“Colorado Springs punished us a great deal both financially and emotionally but I am glad we did it and I would do it again even though we lost a lot more than we gained,” Walker said. “Our financial loss is minor when compared to the loss of another open space and protected wildlife habitat area.”

Walker plans to raise the issue of how he was treated by Colorado Springs to Pueblo County commissioners, who issued a 1041 permit for SDS in 2009.

“My hope is that Pueblo County stands their ground and protects everyone by holding the city of Colorado Springs and their utility company to the terms of the 1041 contract they signed in 2009,” Walker said.

Walker also indicated that he is nervous about whether he will actually be able to collect the $4.6 million, since he expects Colorado Springs to appeal.

Colorado Springs has not indicated if it will ap- peal the judgment.

“We are disappointed in the outcome and will be exploring our options to protect the interests of those residents who are helping to fund the SDS project and will be impacted by this outcome,” said Janet Rummel, SDS spokeswoman for Colorado Springs Utilities. “We do not believe the result was supported by the evidence presented.”

She contended that Colorado Springs has worked to address Walker’s concerns and to offer fair compensation for the easements, along with paying $720,000 to relocate cattle during construction.

“We will continue to work with Mr. Walker and all easement holders on the SDS alignment to complete successful restoration and revegetation, as well as to responsibly maintain the condition of our easements,” Rummel said.

More Southern Delivery System coverage here.

Trial opens on Walker’s SDS costs — The Pueblo Chieftain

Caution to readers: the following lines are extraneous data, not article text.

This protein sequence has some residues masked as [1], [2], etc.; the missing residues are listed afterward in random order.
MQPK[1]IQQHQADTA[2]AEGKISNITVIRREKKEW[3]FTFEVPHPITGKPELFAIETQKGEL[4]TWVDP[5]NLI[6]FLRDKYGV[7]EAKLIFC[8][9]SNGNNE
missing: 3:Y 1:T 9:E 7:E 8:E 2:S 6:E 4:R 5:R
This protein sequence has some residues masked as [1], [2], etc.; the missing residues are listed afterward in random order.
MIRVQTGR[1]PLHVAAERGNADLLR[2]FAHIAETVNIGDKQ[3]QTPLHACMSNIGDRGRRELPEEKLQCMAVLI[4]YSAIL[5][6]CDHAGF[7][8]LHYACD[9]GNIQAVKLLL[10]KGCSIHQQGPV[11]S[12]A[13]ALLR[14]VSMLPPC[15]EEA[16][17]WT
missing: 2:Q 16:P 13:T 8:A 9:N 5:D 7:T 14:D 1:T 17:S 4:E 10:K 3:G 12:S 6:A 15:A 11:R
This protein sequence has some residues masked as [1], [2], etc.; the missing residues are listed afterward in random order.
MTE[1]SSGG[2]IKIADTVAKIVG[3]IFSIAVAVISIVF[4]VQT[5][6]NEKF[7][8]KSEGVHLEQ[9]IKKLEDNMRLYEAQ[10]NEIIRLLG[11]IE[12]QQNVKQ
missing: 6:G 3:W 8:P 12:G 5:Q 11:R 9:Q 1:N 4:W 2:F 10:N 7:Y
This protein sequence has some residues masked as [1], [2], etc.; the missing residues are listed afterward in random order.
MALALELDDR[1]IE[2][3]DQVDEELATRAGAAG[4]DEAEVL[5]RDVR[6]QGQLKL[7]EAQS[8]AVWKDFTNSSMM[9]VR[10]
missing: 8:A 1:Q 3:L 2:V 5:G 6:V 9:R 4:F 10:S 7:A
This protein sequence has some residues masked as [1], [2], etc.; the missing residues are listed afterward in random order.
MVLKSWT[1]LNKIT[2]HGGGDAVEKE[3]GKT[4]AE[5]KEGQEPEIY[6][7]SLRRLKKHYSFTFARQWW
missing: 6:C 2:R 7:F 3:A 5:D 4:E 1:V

Southern Delivery System route map -- Graphic / Reclamation
Southern Delivery System route map — Graphic / Reclamation

From The Pueblo Chieftain (Chris Woodka):

A contentious jury trial over the value of easements for the Southern Delivery System pipeline crossing Walker Ranches opened Monday in District Judge Jill Mattoon’s courtroom.

Colorado Springs Utilities offered about $100,000 for the easements, and has paid rancher Gary Walker $720,000 for moving cattle to alternate grazing pastures. Walker claims the value of SDS impacts on his land are $25 million, according to court documents. The 66-inch diameter pipeline has a 50-foot permanent easement and 100-foot temporary easement across 5.5 miles of Walker Ranches.

The total length of the SDS pipeline from Pueblo Dam to Colorado Springs is about 50 miles.

Walker spent about eight hours on the stand Monday and Tuesday testifying about the impact SDS has had on his cattle, violating existing conservation easements, introducing toxic materials and invasive species and other issues he has experienced since Colorado Springs constructed the underground pipeline in 2011. Water from the pipeline scar flooded other areas of the ranches and contributed to erosion, Walker said.

Walker stressed throughout that he does not believe he has been treated fairly in his dealings with Colorado Springs.

“After dealing with Colorado Springs since 2011, I’m worried about anything that occurs between you and I,” Walker pointedly told Colorado Springs attorneys during a testy cross-examination.

Colorado Springs in February won an appeal to the state Supreme Court to overturn a $500,000 judgment for court costs awarded by retired District Judge Victor Reyes in December. Walker had claimed Colorado Springs delayed the trial while he accrued costs for expert witnesses.

Colorado Springs is questioning Walker’s basis for damages, claiming conservation easements do not affect the parcels where the pipeline was built and that Pueblo County’s 1041 permit is an agreement between Colorado Springs and Pueblo County, not individual landowners. One of the conditions of the 1041 permit states that landowners should not have out of pocket expenses because of real estate transactions related to SDS.

Because of the large volume of documents in the case, the trial is expected to take about two weeks.

More Southern Delivery System coverage here.